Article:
In recognition of the Civil War Sesquicentennial, "Civil War-Era Memories" features excerpts from The Memphis Daily Appeal of 150 years ago.
July 17, 1862
Memphis is quiet, very quiet — more so than it has been for many months; the military police proving here, as in all countries where it is used, a real social blessing. The midnight brawl, the drunken assassination, the causeless fiery fight, the drunken orgy, the brothel news, and [the] thousand ills Memphis was heir to, have ceased to disgrace the city. (This excerpt appeared in the Memphis Union Appeal, published by Union troops in the former offices of the Memphis Daily Appeal, which had moved to Grenada, MS.)
GRENADA, Miss. — The thief who has appropriated our office and material for the publication of an abolition organ in Memphis will not, as we feared, do us harm by appropriating our name. Those who have perused the Appeal of days gone by will soon learn, from the columns of the bogus sheet, that is a counterfeit.
July 19, 1862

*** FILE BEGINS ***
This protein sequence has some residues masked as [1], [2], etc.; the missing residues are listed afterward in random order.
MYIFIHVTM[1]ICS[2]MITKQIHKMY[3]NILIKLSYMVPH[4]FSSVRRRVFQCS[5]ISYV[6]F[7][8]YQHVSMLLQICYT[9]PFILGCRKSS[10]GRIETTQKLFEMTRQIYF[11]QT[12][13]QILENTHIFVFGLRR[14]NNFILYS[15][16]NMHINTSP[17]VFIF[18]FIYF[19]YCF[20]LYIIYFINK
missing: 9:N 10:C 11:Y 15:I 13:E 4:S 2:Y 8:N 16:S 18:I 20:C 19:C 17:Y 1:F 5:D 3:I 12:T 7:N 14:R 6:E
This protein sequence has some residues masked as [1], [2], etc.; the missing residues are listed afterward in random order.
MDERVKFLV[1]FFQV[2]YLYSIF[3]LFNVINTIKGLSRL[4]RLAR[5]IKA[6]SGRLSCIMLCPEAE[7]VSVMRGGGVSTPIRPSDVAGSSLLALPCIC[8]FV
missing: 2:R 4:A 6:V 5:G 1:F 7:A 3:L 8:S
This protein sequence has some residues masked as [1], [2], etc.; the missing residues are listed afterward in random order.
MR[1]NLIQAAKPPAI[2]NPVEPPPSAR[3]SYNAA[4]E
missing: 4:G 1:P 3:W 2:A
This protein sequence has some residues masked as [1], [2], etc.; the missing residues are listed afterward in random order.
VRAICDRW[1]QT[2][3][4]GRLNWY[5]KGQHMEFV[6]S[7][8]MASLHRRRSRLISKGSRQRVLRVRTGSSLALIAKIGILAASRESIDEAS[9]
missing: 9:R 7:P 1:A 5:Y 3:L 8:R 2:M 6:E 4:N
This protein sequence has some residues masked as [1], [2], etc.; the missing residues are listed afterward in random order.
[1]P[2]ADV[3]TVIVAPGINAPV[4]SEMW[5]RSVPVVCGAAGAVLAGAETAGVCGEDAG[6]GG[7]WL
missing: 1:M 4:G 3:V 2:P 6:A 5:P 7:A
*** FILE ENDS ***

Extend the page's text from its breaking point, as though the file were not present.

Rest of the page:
THE VICTORY AT MURFREESBORO! Gen. Forrest's dispatch states that he has captured twelve hundred prisoners, including two brigadier-generals, four cannon, and destroyed stores worth half a million.
July 21, 1862
Gen. W.T. Sherman's division, which has been camped along the road from Corinth to Memphis, has marched to the outskirts of the city and General Sherman is preparing to take over command of Memphis.
July 22, 1862 In the abolition organ (the Memphis Union Appeal) we find the following peremptory decree from the new commander, which will, of course, be enforced, at the point of the bayonet if necessary: If any person within the limits of said city shall hereafter publish, speak, or utter seditions or treasonable language toward the government of the United States, the provost marshal shall, upon proof of the fact, banish every person so offending, to the State of Arkansas. By order of Alvin P. Hovey, Brigadier-General commanding.
Compiled by Rosemary Nelms and Jan Smith, The Commercial Appeal News Library